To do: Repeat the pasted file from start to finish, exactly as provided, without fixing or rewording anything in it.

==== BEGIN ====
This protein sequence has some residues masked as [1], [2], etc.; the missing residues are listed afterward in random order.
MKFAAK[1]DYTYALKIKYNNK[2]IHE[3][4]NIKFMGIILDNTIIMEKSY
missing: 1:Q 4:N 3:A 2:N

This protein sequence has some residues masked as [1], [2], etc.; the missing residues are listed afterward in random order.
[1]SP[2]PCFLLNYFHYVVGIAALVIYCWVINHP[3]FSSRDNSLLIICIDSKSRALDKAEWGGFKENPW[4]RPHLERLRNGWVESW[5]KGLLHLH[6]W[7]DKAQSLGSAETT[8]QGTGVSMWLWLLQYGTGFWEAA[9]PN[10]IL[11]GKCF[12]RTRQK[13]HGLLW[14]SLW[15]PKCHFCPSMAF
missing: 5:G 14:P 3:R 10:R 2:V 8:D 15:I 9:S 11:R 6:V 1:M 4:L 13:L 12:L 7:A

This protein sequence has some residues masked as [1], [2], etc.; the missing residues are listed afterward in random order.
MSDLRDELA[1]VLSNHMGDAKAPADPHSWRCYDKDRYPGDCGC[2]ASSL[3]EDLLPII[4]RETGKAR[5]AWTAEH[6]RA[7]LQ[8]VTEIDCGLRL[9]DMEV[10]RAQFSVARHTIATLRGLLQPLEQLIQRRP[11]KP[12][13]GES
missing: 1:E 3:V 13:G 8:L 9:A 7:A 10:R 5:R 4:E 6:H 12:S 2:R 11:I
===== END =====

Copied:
This protein sequence has some residues masked as [1], [2], etc.; the missing residues are listed afterward in random order.
MKFAAK[1]DYTYALKIKYNNK[2]IHE[3][4]NIKFMGIILDNTIIMEKSY
missing: 1:Q 4:N 3:A 2:N

This protein sequence has some residues masked as [1], [2], etc.; the missing residues are listed afterward in random order.
[1]SP[2]PCFLLNYFHYVVGIAALVIYCWVINHP[3]FSSRDNSLLIICIDSKSRALDKAEWGGFKENPW[4]RPHLERLRNGWVESW[5]KGLLHLH[6]W[7]DKAQSLGSAETT[8]QGTGVSMWLWLLQYGTGFWEAA[9]PN[10]IL[11]GKCF[12]RTRQK[13]HGLLW[14]SLW[15]PKCHFCPSMAF
missing: 5:G 14:P 3:R 10:R 2:V 8:D 15:I 9:S 11:R 6:V 1:M 4:L 13:L 12:L 7:A

This protein sequence has some residues masked as [1], [2], etc.; the missing residues are listed afterward in random order.
MSDLRDELA[1]VLSNHMGDAKAPADPHSWRCYDKDRYPGDCGC[2]ASSL[3]EDLLPII[4]RETGKAR[5]AWTAEH[6]RA[7]LQ[8]VTEIDCGLRL[9]DMEV[10]RAQFSVARHTIATLRGLLQPLEQLIQRRP[11]KP[12][13]GES
missing: 1:E 3:V 13:G 8:L 9:A 7:A 10:R 5:R 4:E 6:H 12:S 2:R 11:I